Remarks by the High Representative for the Alliance of Civilizations at University of Central Florida

H.E. Nassir Abdul Aziz Al-Nasser


At the outset, I would like to thank Mr. David Dumke for inviting me here and giving me the opportunity to be part of this timely event marking Diversity Week at the University of Central Florida. The theme of your conference this year could not have been more apt : Promoting Understanding on the International, National and Local level.

It would be stating the obvious to say that the world today is undergoing a period of profound turmoil, radicalization, polarization and violent extremism.  It is alarming to see that the majority of conflicts we see broiling on daily basis have a cultural, religious or ethnic dimension from the Central African Republic, Palestine and Nigeria to Iraq, Syria and Myanmar.

Ironically, the simple truth is that today, more than at any other time in history – diversity is the reality that informs and nurtures  life ; diversity in nations and cities, tribes and villages, in ethnicities and identities, in beliefs, faiths and traditions.

We often hear the term “we live in a global village” and that we are closer buy flagyl cheap today and more interconnected than ever before. But just because we are more connected does mean that we are more united. To be united in our diversity and to celebrate our shared and common values depends on everyone of us. And here is where  the role of the Alliance of Civilizations come to play. The Alliance of Civilizations has become a global platform of action and dialogue.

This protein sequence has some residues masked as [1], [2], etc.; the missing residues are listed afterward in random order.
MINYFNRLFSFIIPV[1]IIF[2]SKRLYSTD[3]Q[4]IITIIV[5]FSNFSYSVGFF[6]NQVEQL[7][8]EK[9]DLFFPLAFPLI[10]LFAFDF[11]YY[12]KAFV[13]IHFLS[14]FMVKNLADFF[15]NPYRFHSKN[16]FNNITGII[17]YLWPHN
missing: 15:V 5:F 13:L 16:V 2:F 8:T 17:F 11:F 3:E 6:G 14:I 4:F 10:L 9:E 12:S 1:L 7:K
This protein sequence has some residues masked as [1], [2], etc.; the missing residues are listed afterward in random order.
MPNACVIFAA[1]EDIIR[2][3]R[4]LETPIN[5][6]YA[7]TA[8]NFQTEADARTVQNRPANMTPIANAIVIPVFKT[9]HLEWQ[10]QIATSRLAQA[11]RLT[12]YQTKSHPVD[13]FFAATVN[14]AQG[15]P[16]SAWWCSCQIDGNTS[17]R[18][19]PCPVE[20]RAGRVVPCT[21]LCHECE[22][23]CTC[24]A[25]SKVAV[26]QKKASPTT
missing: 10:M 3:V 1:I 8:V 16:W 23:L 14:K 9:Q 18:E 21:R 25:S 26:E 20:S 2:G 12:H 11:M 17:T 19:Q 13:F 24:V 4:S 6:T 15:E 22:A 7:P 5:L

Just last August, we held our 6th Global Forum in Bali, Indonesia and the theme was : Unity in Diversity. The Alliance provided world leaders, politicians, religious leaders, journalists  and the academia as well as grassroot organizations and youth from around the globe with the platform to exchange ideas and engage in a meaningful debate on how to celebrate our shared and common values and how to enhance understanding between the different cultures, faiths and ethnicities. Most of all, we were trying to answer a central question : how to manage diversity and turn it into an incubator of progress, peace and security – locally, nationally and internationally.